The international arena is changing at a dizzying pace. A little more than a week ago, U.S. President Donald Trump was still hesitating about whether to respond to the Assad regime’s chemical weapons attack in Idlib province in northern Syria. Administration spokespersons were initially equivocal, and most media assessments (including those in Haaretz) maintained that Trump’s relations with Russia would make it difficult for him to authorize a punitive attack. But in a predawn action last Friday, the United States fired 59 cruise missiles at the airport in Homs from which the Syrian aircraft that bombed Idlib had taken off. Trump has threatened to attack Syria again, and Washington is demanding that Russia dissociate itself from President Bashar Assad. For his part, Russian President Vladimir Putin has directed the ultimate insult at Trump, by declaring that the relations with the United States under the new president are even worse than they had been under his predecessor, Barack Obama.
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These extreme developments give rise to a suspicion that the “Trump doctrine” in foreign policy, which American experts started to talk about in the wake of the Syrian operation, exists mainly on paper. In light of recent events, it seems more likely that the president is not particularly interested in showing consistency in his actions and messages, but is deliberately being vague, whether out of habit or in order to leave himself maximum flexibility to act.
Throughout the presidential election campaign, Trump emphasized two messages that were to some degree mutually contradictory. His primary message was his ambition and promise “to make America great again”: Here he was underlining the need to prioritize domestic issues, particularly the rehabilitation of American industry, over foreign policy. But alongside the internal focus and his declared opposition to allocating resources and troops to fighting far-flung wars, Trump constantly emphasized another message: the need to restore America’s status as a great power in the eyes of the international community. At that time, and in the weeks after his election victory and then following his inauguration, two more sentiments came to the fore: Trump’s need to prove that he’s better than Obama, and the demonstrative – at times ludicrously so – wish to be liked by Putin.
Senior U.S. officials who spoke to Israeli colleagues shortly after the inauguration said that the president and his aides were looking for a suitable arena in which to demonstrate a show of strength to the international community. In those conversations, North Korea was mentioned as the No. 1 target that was preoccupying the administration. The reasons: the concern Pyongyang was stirring up among American allies South Korea and Japan, the craziness of the regime there, and the fact that the North Koreans possess nuclear weapons. By comparison, the Americans portrayed Iran, Syria and Hezbollah as having a relatively low-priority status in the eyes of the new administration.
Assad’s decision to mount an attack with deadly sarin gas last week – due to growing self-confidence and his desire to force the rebels out of the Idlib enclave – decided the issue for Trump: Syria was chosen as the arena for the show of power. (Moreover, shortly after the bombing raid, Trump began to issue explicit threats against Pyongyang, implying that what had been done in Syria could serve as a hint of what might happen in North Korea.)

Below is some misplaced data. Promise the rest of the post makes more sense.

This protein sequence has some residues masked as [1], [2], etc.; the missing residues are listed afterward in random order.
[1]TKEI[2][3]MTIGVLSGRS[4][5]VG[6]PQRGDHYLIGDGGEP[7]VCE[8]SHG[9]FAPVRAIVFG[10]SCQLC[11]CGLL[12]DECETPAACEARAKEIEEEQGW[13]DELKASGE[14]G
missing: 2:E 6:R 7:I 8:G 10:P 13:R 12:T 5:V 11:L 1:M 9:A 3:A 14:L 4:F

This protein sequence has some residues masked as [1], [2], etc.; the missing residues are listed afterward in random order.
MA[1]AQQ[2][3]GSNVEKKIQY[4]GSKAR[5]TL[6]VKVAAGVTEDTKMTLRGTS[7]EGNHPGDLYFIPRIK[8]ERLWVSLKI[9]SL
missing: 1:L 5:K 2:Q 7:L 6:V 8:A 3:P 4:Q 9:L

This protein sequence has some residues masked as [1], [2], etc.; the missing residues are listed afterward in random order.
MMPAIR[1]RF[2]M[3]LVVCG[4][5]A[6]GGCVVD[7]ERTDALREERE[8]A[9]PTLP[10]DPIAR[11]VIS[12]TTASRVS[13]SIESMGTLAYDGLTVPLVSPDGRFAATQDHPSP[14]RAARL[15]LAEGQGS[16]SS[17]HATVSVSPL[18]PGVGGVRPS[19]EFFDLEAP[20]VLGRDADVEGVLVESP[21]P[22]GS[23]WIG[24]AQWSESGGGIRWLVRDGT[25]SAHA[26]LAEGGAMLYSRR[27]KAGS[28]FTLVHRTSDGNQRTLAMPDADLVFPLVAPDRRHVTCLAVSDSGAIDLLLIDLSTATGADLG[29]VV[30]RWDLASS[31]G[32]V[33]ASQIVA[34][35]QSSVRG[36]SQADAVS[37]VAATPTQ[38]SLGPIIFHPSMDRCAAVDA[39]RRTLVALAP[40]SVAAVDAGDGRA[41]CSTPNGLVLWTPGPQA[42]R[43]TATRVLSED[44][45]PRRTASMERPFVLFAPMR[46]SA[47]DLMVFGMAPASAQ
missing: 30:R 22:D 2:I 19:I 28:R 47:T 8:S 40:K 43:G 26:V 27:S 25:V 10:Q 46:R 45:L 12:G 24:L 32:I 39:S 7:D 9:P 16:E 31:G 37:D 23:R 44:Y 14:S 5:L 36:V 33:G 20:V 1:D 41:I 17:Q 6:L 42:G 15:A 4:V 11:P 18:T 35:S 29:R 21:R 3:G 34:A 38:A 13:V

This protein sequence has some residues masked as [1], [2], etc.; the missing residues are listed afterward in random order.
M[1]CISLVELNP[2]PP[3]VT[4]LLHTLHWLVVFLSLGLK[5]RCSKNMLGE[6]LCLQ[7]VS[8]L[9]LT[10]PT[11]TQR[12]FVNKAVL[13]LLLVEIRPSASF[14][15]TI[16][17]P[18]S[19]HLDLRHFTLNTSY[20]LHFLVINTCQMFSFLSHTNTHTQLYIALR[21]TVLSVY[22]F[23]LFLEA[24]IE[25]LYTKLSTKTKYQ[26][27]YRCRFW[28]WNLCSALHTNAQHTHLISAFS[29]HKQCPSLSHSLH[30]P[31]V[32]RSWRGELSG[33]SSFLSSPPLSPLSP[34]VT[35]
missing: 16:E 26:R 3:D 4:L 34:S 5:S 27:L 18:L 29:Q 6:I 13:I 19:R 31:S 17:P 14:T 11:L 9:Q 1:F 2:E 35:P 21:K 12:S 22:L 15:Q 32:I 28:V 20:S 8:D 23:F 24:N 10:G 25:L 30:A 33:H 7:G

The punitive military strike by the United States took place less than 72 hours after the first reports came in about the chemical attack perpetrated by the Assad regime. Trump said he had been influenced by the images of the dead “beautiful babies” that he saw on television. The American media noted the emotional impact brought to bear on the decision-making process by Trump’s daughter and son-in-law, apparently over the objections of the president’s strategic adviser, Stephen Bannon – developments that for the first time set alt-right extremists against Trump, who until then had been their hero.
Since the cruise-missile attack on the Syrian airfield, Trump has taken an increasingly belligerent tone toward Moscow, to which Putin has responded with criticism of his own, all of it swirling around this week’s visit to Russia by U.S. Secretary of State Rex Tillerson. Still, after Tillerson’s arrival, Moscow announced the renewal of the procedures intended to prevent aerial friction with the Americans, a protocol that it had suspended following the cruise-missile attack.
Because Trump and Putin are both cynical leaders who attribute great importance to the element of surprise, and whose approach to the truth is highly flexible – it’s difficult to gauge whether the present clash is headed for further escalation. In any event, Trump reaped an immediate profit in the American political arena – not only from the embrace he suddenly received from conservatives and liberals who support military intervention, but also from the diversion of the discussion concerning the investigation into ties his campaign staff had with Putin, and the apparent disproof of the allegation that the new president is a type of Russian marionette.
But the domestic honeymoon did not last long, not least because of the appallingly bizarre character of the administration itself. First came the horror show of White House spokesman Sean Spicer, who somehow managed to come to the defense of Adolf Hitler. That was followed by a sequence of associative declarations by Trump in a television interview, in which he recalled the wonderful chocolate cake he’d shared with Chinese President Xi Jinping at the time he authorized the missile attack – but without mentioning the country that was targeted (he mistakenly referred to Iraq instead of Syria).